7. Community Benefits
Scotland is leading the way in the approach taken to community benefits. This is demonstrated in our ' Good Practice Guidance on Community Benefits from Onshore Renewable Projects', published by the Scottish Government in 2014.
The guidance is a practical guide and seeks to bring transparency into the process. It includes information on:
- basic principles of community benefits
- community investment;
- other forms of community benefit;
- identification of the community;
- public consultation on community benefits schemes;
- supporting effective fund spend;
- fund administration and governance; and
- ongoing role of the developer.
The guidance has been well received by industry and other key stakeholders, and has been praised both nationally and internationally. Both the UK and Welsh Governments have adopted the approach, which has helped to transform practice across the UK.
As well as the guidance, our public register of community benefits which is available on the Local Energy Scotland website, allows developers and communities to provide details of their community benefit deals and how the funding is supporting a wide range of local community projects.
We are pleased that the vast majority of developers now complete the register as a matter of course and see the value in being open and transparent. It is a 'win-win' for all involved.
Community benefits remain a valuable source of income for those communities that are located near developments. As at December 2016 there were 159 registered schemes, showing over £10 million paid out to communities in the last 12 months.
Good practice guidance supports spend designed locally to meet local needs. Projects currently supported are diverse - from installing a new community hall to funding a community car club.
We recognise however that the uncertainty around finding a route to market, might make it tempting for developers to reduce their community benefits offer. We will continue to seek developments that continue to offer community benefits.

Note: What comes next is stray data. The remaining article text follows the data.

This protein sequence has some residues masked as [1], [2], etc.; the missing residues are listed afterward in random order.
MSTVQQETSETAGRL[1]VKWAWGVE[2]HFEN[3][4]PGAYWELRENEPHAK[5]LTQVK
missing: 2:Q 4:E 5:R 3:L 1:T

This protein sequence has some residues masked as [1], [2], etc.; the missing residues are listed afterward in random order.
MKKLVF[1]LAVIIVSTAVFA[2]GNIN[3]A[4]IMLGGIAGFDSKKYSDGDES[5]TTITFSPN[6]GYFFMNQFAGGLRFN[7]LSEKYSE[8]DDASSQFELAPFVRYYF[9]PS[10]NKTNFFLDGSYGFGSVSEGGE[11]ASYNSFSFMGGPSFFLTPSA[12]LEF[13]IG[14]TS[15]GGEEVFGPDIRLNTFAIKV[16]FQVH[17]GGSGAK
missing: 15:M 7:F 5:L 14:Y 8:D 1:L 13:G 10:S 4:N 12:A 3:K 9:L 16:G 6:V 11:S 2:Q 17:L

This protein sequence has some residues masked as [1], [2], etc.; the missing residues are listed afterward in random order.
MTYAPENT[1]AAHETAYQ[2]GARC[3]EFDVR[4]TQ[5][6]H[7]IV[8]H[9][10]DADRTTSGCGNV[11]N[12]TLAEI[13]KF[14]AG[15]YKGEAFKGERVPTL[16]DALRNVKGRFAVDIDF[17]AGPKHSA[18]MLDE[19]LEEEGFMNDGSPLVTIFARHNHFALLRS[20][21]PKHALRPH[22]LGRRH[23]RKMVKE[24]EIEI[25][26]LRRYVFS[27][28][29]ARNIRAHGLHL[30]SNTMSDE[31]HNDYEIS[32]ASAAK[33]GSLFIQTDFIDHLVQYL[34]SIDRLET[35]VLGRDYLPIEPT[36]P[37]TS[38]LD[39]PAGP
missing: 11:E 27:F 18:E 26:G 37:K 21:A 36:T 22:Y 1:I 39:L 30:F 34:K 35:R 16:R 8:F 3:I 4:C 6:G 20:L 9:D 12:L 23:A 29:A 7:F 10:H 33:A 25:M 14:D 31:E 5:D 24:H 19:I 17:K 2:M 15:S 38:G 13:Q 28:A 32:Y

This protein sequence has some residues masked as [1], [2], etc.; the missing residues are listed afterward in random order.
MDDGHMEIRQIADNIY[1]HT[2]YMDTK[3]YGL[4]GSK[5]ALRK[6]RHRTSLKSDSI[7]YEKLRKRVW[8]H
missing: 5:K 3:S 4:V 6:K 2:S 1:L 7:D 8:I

It might be that for schemes being developed in the future new community benefit packages will be required to reflect new business models. These might include new tariffs for energy consumers near local generation. We are open to working with developers as these new models emerge, but we do not consider that the solution is to cease community benefits outright.
The onshore wind industry has come a long way and has gained trust and credibility in seeking to work with communities in an open and transparent manner. In order to maintain public faith it is important that the transformation that has taken place is maintained and built on and that community benefits are seen as an integral part of new onshore wind schemes, but can adapt to change in circumstances.
We are on the cusp of the next generation of onshore wind and there is an opportunity for Scotland to continue to show leadership in how we develop onshore wind:
- one that engages early with local communities;
- one that treats communities as a valuable partners; and
- one where communities can reap real benefits.
Repowering and shared ownership are examples of where new models might emerge and we are keen to hear your views on how Scotland can continue to lead the way in making community benefits an integral part of the next generation of onshore wind in Scotland.
The Good Practice Guidance will be revised following the publication of the final Scottish Energy Strategy to reflect the views expressed as part of the consultation.
Carrick Futures has been set up specifically to administer the funds from Scottish Power Renewables Mark Hill and Arecleoch wind farms, and has been running since 2011.
A decision to sit alongside the local economic development plan was made at an early stage, to reflect the aims and needs of the community, and this has been well received to date. Successful projects have included:
- a community magazine;
- funding for Girvan Youth Trust's Music festival, organised by young people with young performers;
- playgroups in the area have been able to develop and expand;
- path maintenance;
- football equipment for clubs, including strips, equipment and training; and
- fishing clubs, and support with their Environmental Impact Assessment.
Girvan's Festival of Light and Lantern Parade celebrates different local themes each year and involves social workshop and school sessions, in lantern making, dance and musical theatre. It culminates in a light procession through Girvan followed by a fire and light display on Girvan Beach and then the annual fireworks extravaganza. Available as a free event to the whole community, the funding for this is provided by Carrick Futures and community benefit from another local wind farm. This encourages young people to get involved in arts and crafts, and brings the community together.
7.1 Are our Good Practice Principles for community benefits from onshore renewable energy developments doing what they set out to achieve?
7.2 Are packages of community benefits that were agreed in partnership with communities, being delivered in practice?
Email: Debbie Kessell
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